Featured Article - September 2013
Short description: Structural characterization of a gut microbe dehydrogenase illuminates cofactor specificity and mechanism of proton relay.
While the main function of bile acids is the formation of micelles that aid in dietary fat processing, they also play key physiological roles through the activation of cellular receptors that regulate lipid, glucose and energy metabolism. Hence, modulating bile acid levels could be beneficial in treating metabolic disorders such as type 2 diabetes and cardiovascular diseases. The liver synthesizes the two primary bile acids, cholic acid (CA) and chenodeoxycholic acid (CDCA). Once released into the small intestinal lumen, they are further modified by bacteria to produce—through dehydroxylation—the secondary bile acids deoxycholic acid (DCA) and lithocholic acid (LCA).
To better understand secondary acid bile synthesis, Lesley and colleagues (PSI JCSG) solved the crystal structures of apo- (PDB 4IS2) and cofactor bound (PDB 4IS3) forms of the 3α-hydroxysteroid dehydrogenase BaiA2 from Clostridium scindens. C. scindens is part of the “core microbiome” and a member of a select group of microbes that harbor metabolic pathways for synthesizing secondary bile acids. BaiA2 catalyzes the second step in LCA synthesis by dehydrogenating CDCA-CoA (coenzyme A) to form the intermediate 3-oxo-CDCA-CoA. The authors also report the steady-state kinetic characterization of BaiA2 and the closely related BaiA1, providing the first structure-function study of a human gut microbial enzyme involved in the early steps of secondary bile acid synthesis.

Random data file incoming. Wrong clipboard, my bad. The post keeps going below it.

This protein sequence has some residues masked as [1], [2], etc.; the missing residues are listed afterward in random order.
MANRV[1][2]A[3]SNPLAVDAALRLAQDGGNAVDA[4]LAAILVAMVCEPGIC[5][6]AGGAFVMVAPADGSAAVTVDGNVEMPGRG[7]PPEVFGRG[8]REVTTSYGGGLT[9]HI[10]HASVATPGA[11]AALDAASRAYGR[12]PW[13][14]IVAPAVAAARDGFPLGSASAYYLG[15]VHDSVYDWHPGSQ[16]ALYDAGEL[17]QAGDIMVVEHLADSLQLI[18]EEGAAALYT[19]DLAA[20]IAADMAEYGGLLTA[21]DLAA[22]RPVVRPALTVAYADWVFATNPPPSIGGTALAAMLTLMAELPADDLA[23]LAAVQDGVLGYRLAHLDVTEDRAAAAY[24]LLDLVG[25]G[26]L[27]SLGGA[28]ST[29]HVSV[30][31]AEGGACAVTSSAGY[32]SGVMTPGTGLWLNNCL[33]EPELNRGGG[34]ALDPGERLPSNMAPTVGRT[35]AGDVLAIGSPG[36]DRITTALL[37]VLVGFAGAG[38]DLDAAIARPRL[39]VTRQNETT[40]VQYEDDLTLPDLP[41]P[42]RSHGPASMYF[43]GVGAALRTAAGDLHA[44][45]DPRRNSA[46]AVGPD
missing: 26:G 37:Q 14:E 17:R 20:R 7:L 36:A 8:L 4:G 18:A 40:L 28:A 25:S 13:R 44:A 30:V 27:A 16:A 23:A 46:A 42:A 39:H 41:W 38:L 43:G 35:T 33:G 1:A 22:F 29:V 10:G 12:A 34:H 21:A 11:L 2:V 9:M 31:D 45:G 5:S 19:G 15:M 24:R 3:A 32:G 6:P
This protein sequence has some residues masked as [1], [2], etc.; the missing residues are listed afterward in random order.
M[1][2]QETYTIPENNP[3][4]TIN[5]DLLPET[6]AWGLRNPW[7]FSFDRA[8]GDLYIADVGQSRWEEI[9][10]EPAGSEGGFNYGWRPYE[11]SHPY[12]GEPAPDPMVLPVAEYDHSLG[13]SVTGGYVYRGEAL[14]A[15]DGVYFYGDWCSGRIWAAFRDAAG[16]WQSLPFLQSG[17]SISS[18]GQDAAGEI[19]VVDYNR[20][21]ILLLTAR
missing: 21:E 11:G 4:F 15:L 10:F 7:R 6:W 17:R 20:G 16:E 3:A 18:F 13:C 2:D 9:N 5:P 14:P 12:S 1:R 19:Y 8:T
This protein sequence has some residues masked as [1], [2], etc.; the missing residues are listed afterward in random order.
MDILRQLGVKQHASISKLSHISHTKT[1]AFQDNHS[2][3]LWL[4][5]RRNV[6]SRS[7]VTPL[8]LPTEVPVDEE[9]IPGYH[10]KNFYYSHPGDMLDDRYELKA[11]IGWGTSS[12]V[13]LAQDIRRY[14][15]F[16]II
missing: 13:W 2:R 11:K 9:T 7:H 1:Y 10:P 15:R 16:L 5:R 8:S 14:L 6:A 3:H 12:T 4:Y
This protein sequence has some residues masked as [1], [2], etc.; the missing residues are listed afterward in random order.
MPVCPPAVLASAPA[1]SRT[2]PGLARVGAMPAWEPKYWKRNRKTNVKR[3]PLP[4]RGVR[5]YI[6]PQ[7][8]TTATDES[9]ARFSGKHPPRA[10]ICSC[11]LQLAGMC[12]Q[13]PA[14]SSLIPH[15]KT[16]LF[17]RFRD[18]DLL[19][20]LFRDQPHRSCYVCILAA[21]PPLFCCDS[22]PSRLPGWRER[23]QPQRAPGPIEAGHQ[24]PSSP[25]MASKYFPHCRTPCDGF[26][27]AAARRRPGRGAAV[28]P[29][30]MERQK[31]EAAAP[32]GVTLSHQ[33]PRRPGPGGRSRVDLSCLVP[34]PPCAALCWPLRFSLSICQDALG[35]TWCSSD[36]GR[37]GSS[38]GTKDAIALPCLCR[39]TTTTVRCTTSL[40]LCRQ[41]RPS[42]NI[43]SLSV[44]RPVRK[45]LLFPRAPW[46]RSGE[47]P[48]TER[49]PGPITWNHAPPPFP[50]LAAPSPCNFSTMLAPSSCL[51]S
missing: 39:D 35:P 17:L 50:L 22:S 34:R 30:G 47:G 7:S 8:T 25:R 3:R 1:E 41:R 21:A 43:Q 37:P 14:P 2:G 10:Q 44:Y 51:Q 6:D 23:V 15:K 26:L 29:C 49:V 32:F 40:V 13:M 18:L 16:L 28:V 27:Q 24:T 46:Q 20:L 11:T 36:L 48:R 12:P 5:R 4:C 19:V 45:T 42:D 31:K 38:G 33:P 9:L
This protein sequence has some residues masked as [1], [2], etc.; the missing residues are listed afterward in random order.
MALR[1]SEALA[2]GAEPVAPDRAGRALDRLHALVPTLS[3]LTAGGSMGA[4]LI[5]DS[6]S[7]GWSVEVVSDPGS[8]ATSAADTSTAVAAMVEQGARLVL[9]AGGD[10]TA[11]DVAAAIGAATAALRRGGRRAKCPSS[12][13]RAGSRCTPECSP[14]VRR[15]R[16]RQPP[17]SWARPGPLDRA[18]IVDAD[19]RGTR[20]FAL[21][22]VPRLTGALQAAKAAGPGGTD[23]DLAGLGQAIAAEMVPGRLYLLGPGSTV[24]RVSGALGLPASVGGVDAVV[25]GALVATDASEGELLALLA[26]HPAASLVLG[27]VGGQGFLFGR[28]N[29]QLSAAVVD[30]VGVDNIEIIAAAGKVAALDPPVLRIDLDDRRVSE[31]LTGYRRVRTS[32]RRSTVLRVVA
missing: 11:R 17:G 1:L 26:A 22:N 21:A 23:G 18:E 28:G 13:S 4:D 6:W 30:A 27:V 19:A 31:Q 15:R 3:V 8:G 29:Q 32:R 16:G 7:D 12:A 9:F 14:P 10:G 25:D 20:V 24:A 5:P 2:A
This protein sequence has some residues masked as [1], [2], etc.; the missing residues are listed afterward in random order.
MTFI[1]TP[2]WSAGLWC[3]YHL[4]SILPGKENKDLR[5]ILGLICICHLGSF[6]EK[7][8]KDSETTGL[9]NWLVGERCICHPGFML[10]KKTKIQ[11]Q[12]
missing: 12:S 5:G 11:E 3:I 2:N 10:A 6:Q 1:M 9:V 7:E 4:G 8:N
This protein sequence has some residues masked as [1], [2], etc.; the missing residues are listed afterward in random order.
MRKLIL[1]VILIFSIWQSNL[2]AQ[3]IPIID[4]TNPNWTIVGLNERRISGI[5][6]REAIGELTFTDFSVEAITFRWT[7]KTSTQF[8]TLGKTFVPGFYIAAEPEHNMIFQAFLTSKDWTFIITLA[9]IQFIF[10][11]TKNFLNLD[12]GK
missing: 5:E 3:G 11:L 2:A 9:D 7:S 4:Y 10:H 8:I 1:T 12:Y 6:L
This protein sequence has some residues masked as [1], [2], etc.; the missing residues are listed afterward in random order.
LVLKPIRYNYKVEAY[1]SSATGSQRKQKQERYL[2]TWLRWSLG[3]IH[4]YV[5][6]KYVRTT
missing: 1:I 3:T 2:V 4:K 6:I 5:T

BaiA2 is a single-domain protein adopting a characteristic Rossmann fold, with a doubly wound βαβαβ motif and distinct binding sites for substrate and nicotinamide adenine dinucleotide (NAD+) cofactor. Both apo- and NAD+-bound BaiA2 form a crystallographic tetramer, also observed in solution. While previous studies had suggested that either NAD+ or NADP+ cofactors could be used, the preferential utilization of NAD+ could be attributed to conformational restriction exerted by Glu42, which is located in the cofactor binding site. The cofactor-bound structure also revealed the presence of a nicotinamide-hydroxyl ion (NAD+-OH−) adduct, the location of which suggests an involvement in proton relay, instead of the previously proposed role in hydride transfer reaction.
In addition to providing important mechanistic details of this essential synthetic pathway, the structural features uncovered by this work could eventually be used to design modulators of secondary bile acid levels in the human intestine.
S. Bhowmik et al. Structural and functional characterization of BaiA, An enzyme involved in secondary bile acid synthesis in human gut microbe.
Proteins. (8 July 2013). doi:10.1002/prot.24353